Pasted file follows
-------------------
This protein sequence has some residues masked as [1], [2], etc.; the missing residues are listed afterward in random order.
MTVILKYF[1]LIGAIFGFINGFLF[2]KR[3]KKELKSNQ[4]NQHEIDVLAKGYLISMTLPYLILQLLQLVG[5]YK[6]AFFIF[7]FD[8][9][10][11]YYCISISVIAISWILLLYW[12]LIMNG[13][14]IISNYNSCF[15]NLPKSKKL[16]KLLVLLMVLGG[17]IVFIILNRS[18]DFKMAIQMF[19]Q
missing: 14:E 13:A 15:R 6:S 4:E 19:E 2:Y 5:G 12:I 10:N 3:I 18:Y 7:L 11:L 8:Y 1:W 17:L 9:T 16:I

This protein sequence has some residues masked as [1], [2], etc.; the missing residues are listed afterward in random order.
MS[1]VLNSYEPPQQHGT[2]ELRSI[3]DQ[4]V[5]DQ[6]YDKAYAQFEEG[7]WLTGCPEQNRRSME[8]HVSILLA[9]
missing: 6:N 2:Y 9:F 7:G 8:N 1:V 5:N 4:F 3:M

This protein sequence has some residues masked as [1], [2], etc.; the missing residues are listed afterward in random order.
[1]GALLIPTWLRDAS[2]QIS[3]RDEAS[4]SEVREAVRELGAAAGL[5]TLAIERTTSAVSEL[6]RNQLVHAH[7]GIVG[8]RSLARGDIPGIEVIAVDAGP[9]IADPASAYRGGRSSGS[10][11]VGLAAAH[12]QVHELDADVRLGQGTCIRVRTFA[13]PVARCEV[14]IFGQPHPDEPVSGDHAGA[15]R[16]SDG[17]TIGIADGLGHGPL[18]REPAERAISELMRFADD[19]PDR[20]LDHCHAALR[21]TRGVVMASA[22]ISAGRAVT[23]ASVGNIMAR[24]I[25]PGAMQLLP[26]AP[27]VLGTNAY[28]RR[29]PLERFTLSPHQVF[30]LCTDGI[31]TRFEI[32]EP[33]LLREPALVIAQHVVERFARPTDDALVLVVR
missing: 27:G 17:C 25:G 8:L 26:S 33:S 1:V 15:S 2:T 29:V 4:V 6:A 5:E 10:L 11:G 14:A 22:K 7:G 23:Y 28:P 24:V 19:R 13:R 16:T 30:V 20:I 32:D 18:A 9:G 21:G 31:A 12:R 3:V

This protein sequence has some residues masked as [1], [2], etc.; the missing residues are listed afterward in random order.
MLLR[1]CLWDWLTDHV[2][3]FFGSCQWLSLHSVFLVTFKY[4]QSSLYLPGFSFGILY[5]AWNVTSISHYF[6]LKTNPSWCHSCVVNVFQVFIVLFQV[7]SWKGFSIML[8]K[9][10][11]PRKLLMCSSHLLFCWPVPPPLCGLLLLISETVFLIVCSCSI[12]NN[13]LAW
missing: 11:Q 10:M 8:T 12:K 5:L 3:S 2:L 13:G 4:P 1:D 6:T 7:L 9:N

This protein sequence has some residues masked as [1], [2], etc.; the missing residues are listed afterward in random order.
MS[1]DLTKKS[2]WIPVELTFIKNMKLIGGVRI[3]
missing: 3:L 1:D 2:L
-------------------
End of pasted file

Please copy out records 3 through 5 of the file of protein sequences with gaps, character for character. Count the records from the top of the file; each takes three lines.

This protein sequence has some residues masked as [1], [2], etc.; the missing residues are listed afterward in random order.
[1]GALLIPTWLRDAS[2]QIS[3]RDEAS[4]SEVREAVRELGAAAGL[5]TLAIERTTSAVSEL[6]RNQLVHAH[7]GIVG[8]RSLARGDIPGIEVIAVDAGP[9]IADPASAYRGGRSSGS[10][11]VGLAAAH[12]QVHELDADVRLGQGTCIRVRTFA[13]PVARCEV[14]IFGQPHPDEPVSGDHAGA[15]R[16]SDG[17]TIGIADGLGHGPL[18]REPAERAISELMRFADD[19]PDR[20]LDHCHAALR[21]TRGVVMASA[22]ISAGRAVT[23]ASVGNIMAR[24]I[25]PGAMQLLP[26]AP[27]VLGTNAY[28]RR[29]PLERFTLSPHQVF[30]LCTDGI[31]TRFEI[32]EP[33]LLREPALVIAQHVVERFARPTDDALVLVVR
missing: 27:G 17:C 25:G 8:L 26:S 33:S 1:V 15:S 2:T 29:V 4:V 6:A 5:E 10:L 11:G 14:A 22:K 7:G 23:Y 28:P 24:V 19:R 13:R 16:T 30:V 20:I 32:D 18:A 9:G 21:G 31:A 12:R 3:V

This protein sequence has some residues masked as [1], [2], etc.; the missing residues are listed afterward in random order.
MLLR[1]CLWDWLTDHV[2][3]FFGSCQWLSLHSVFLVTFKY[4]QSSLYLPGFSFGILY[5]AWNVTSISHYF[6]LKTNPSWCHSCVVNVFQVFIVLFQV[7]SWKGFSIML[8]K[9][10][11]PRKLLMCSSHLLFCWPVPPPLCGLLLLISETVFLIVCSCSI[12]NN[13]LAW
missing: 11:Q 10:M 8:T 12:K 5:L 3:S 2:L 13:G 4:P 1:D 6:T 7:L 9:N

This protein sequence has some residues masked as [1], [2], etc.; the missing residues are listed afterward in random order.
MS[1]DLTKKS[2]WIPVELTFIKNMKLIGGVRI[3]
missing: 3:L 1:D 2:L